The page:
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"Tulsa," "Merom," "Kentsfield" and "Clovertown" moved up

Yesterday during Intel's Q2'06 earnings report, Intel CEO Paul Otellini revealed that Intel has moved up its launch schedule for quad-core processors to Q4 2006 instead of Q1 2007 as originally announced by Intel in roadmaps and public relations.

Otellini claimed "We notified customers that we're pulling in both a desktop and server of the first quad-core processors into the fourth quarter of this year from the first half of 2007."  These two processors, dubbed Kentsfield and Clovertown, respectively, are essentially twin-die packages of Core 2 Duo.

In late May, Intel announced that the company will ship a 3.2GHz Core 2 Extreme processor followed by quad-core Kentsfield in Q1'07Kentsfield has always been slated as an Extreme processor, meaning it will carry a larger price tag than the traditional Core 2 Duo series.  Intel's quad-core server processor, dubbed Clovertown, is virtually identical to Kentsfield but will use the Socket 771 package instead of Socket 775.

Furthermore, Otellini confirmed that quad-core isn't the only processor series moved up.  The CEO confirmed Merom has been moved up and is already shipping to revenue, as was reported by HKEPC (English) several days ago.  Intel's Tulsa processors for Xeon MP are also already shipping to revenue according to Otellini, but the availability of these processors has largely been overshadowed by yesterday's launch of Itanium 2 Montecito and the recent launch of Xeon DP Woodcrest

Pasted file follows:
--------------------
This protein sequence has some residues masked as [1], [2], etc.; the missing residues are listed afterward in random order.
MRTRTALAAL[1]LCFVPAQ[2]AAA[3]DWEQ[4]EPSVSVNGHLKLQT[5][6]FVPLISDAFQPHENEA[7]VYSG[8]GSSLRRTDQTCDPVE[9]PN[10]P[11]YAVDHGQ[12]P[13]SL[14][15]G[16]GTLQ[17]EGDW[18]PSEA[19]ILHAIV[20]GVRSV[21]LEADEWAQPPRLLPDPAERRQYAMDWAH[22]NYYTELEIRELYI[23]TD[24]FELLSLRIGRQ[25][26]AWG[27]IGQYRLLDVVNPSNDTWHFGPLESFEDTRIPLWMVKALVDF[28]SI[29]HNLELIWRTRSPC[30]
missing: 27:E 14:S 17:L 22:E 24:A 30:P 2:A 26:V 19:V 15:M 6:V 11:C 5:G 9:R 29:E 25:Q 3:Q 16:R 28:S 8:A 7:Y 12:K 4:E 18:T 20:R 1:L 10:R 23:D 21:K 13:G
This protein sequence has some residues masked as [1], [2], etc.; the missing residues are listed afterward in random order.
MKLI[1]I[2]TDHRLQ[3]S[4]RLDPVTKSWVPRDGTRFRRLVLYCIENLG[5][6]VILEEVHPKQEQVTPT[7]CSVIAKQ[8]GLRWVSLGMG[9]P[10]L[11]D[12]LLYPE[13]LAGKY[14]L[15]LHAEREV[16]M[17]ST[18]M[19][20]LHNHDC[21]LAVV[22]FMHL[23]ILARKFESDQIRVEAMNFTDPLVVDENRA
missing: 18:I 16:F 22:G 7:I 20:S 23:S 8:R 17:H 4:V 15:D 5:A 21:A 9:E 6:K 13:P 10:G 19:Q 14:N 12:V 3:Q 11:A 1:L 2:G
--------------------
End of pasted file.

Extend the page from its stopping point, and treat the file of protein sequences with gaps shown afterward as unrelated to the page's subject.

Typically there is a two to three week lag between revenue shipments and retail availability, so expect to see many of these new "shipping to revenue" processors before the end of the month.


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RE: To combat 4x4 I take it.
By Trisped on 7/21/2006 12:03:56 PM , Rating: 2
On the "Multi-Threaded Games" topic:

I don't think most games are truly threaded. Most were just hacked at until it was split into two threads.

Not all games have this limit though, as WarCraft3 creates a thread for every trigger, allowing it to scale to any number of processors.

From what I can tell the real way to thread a game is to put every major job into its own thread. Audio, AI, physics, mapping, preloading, GUI, networking, video, etc. Then, no matter how many cores you have, the game is ready. The problem is the cost of making sure the threads all talk to each other properly.


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